Friday, January 23, 2015

Peanuts Hucko: Tribute to Louis and Benny

Peanuts Hucko at Famous Door (New York, circa 1946-48. Photo by William Gottlieb.)

Peanuts Hucko was busy playing various Armstrong and Goodman pieces from the mid-80s onwards, as documented on a CD called Tribute to Louis Armstrong and Benny Goodman, a title previously used for a Stuttgard-based TV show, ZDF Jazz Club.

This performance from the aforementioned show features Peanuts Hucko on clarinet, Johnny Varro on piano, Colin Green on bass, and Jake Hanna on drums. It was filmed on May 15, 1987.

Thursday, January 22, 2015

Modern Jazz Quartet & Kammerorchester Arcata

Thanks to my good friend Neil who kindly accepted to digitize some rusty VHS tapes from my collection, there is a good supply of jazz videos for 2015, most of them never released before (except their original airing on German TV) and not even available online.

However, the one I'm about to play here, of a Modern Jazz Quartet concert in Germany, seems to be released on DVD by at least two different companies: TDK's jazz series and Arthaus Musik in Deutschland.

This concert, from (possibly) July, 1992, was held as a part of Jazzgipfel festival in Stuttgart. What makes this particular date different from other MJQ's 40th anniversary concerts is a) the absence of Connie Kay due to the ailment which led to Mickey Roker's involvement in the band. (Although the TV broadcaster of this show erroneously credits the drummer as Kay.) b) a chamber orchestra, Kammerorchester Arcata, backing the quartet with reasonably satisfactory results.

Saturday, December 20, 2014

Bob Willoughby's Jazz Photography

Big Jay McNeely at the Olympic Auditorium, LA, 1953. © Bob Willoughby.

Have you visited photographer Bob Willoughby's website yet? If not, it's a must. A treasury of some of the most iconic black and white jazz photography is presented in online gallery which features, among many others, Coleman Hawkins, Shelly Manne, Duke Ellington, and Billie Holiday. Visit it here.

Nevertheless, Willoughby's film photography, taken of Hollywood stars and behind the scene situations, is equally amazing. (+)

Tuesday, December 16, 2014

Friday, December 5, 2014

Cecil Taylor - The Poetry of Sound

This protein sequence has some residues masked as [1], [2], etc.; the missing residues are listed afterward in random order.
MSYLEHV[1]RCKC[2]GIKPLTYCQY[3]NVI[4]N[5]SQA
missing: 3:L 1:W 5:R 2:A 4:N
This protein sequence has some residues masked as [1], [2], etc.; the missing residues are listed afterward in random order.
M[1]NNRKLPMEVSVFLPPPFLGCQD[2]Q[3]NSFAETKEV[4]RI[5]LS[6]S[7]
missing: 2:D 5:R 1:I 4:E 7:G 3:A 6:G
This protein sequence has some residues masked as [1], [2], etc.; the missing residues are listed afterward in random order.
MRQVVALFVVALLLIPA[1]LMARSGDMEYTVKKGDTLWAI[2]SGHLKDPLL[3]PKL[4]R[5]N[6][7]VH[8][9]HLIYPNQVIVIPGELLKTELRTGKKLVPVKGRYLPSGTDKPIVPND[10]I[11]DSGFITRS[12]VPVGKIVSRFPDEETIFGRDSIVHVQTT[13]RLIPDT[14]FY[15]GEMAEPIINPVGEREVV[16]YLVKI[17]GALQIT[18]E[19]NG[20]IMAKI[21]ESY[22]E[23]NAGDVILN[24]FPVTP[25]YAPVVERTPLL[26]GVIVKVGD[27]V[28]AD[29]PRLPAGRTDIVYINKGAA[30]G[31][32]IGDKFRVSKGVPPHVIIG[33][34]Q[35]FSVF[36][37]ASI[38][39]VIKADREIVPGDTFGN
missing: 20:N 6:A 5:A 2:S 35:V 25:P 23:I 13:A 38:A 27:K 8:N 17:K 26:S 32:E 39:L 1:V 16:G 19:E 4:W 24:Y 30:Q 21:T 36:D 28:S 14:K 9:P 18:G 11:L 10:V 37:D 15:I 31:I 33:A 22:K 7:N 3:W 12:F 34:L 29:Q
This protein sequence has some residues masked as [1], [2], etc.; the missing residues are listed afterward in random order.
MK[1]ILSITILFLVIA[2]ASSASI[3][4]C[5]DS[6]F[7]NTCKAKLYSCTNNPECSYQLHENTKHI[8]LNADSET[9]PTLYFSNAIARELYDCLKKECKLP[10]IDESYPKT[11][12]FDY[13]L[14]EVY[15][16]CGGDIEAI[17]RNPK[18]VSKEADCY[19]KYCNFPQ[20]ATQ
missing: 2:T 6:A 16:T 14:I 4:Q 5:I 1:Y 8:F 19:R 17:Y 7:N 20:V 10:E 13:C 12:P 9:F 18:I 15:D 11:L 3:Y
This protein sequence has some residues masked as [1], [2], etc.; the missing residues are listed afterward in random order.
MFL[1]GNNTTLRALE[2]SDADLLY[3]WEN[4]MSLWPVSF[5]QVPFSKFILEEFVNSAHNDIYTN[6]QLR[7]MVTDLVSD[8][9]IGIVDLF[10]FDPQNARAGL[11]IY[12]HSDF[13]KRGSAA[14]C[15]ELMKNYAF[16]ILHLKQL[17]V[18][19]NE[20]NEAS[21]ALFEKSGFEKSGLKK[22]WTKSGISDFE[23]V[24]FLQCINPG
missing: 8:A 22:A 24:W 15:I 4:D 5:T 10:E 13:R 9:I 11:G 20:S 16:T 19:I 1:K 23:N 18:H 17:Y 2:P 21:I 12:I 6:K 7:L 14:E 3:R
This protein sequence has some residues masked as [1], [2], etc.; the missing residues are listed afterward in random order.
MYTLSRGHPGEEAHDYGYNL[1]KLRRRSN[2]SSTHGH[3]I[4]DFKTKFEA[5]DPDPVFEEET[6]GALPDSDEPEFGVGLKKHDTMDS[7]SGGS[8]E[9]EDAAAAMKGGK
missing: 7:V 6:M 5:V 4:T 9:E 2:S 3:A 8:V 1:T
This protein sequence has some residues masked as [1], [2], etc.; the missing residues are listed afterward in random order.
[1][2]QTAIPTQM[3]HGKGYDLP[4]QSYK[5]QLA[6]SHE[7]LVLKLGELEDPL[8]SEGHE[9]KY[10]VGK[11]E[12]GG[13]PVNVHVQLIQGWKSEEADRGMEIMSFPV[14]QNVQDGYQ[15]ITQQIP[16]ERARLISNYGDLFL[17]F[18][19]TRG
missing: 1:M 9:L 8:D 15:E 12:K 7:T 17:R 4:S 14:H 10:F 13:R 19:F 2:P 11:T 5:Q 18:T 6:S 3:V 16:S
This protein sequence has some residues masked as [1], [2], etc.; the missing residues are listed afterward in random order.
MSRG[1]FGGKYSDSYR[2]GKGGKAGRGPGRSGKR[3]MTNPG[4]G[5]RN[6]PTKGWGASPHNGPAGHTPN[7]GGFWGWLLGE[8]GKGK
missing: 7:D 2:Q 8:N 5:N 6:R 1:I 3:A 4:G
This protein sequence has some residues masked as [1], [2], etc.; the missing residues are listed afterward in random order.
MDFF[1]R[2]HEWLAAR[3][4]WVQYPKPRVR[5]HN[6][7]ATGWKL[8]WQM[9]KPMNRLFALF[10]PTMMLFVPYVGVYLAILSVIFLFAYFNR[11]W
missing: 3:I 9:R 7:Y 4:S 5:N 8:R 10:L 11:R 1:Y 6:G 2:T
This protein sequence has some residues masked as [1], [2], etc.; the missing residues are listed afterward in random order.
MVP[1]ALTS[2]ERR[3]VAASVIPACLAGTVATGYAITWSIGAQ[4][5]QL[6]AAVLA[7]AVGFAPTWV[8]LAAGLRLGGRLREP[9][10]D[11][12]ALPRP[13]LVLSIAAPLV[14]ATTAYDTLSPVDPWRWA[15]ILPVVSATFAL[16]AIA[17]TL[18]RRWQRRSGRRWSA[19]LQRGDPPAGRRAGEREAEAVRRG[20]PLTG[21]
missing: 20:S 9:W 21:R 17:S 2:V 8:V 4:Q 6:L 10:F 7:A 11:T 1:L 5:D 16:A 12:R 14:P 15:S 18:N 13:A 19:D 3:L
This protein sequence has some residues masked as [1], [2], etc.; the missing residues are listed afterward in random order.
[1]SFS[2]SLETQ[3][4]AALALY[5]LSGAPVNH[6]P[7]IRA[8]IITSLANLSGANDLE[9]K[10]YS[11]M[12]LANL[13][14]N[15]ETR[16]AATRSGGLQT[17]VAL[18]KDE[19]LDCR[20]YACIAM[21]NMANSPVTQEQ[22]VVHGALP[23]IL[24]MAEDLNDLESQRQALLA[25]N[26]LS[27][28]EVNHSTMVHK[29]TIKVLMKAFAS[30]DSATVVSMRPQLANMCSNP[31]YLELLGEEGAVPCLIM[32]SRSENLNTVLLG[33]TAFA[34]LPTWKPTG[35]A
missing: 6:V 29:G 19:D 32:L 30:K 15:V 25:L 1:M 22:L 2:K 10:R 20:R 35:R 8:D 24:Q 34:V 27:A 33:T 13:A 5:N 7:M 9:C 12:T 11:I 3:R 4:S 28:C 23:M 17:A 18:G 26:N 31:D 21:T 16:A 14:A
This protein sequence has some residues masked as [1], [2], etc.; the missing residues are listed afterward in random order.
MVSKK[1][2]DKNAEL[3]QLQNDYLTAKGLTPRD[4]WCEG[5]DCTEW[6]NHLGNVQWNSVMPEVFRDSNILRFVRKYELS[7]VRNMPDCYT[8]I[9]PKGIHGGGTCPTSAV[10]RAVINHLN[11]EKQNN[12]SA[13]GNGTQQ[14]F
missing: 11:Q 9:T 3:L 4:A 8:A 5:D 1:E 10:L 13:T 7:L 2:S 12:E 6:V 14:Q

Cecil Taylor illustration by Naiel Ibarrola
I've always been fascinated by the idea of how Body and one's physique can play a major role in creating art. The movement of Jackson Pollack's body, his sway, and an almost choreographed movement over canvas had a direct impact on the finished work. In John Cassavetes films, too, there is always a great deal of physical tension: running, escaping, fighting, strolling and colliding. In these films, being scarred by any extreme emotion, such as love, is manifested in being hurt, falling down and standing up again. I find the same qualities in the music of Cecil Taylor that to me is the perfect marriage of painting and cinema, of a two-dimensional representation of an actual idea sent into a three-dimensional space. Once even I screened Marcel L'Herbier's L'Inhumaine while playing Taylor's music on the images. The result was stunning. Taylor is like an iris shot in a silent film, starting from one single note and from there opening in all directions. The result is something like a dome of sound.

This 1986 audio file that I've shared here features Cecil Taylor in conversation with Marian McPartland on her famous jazz piano show, where Taylor explains some of the ideas behind his music. Two pianists are sitting side by side in the studio, having conversations about a wide range of subjects and playing some wonderful music.

Wednesday, December 3, 2014

The EFG London Jazz Festival Review

Photo by Roger Thomas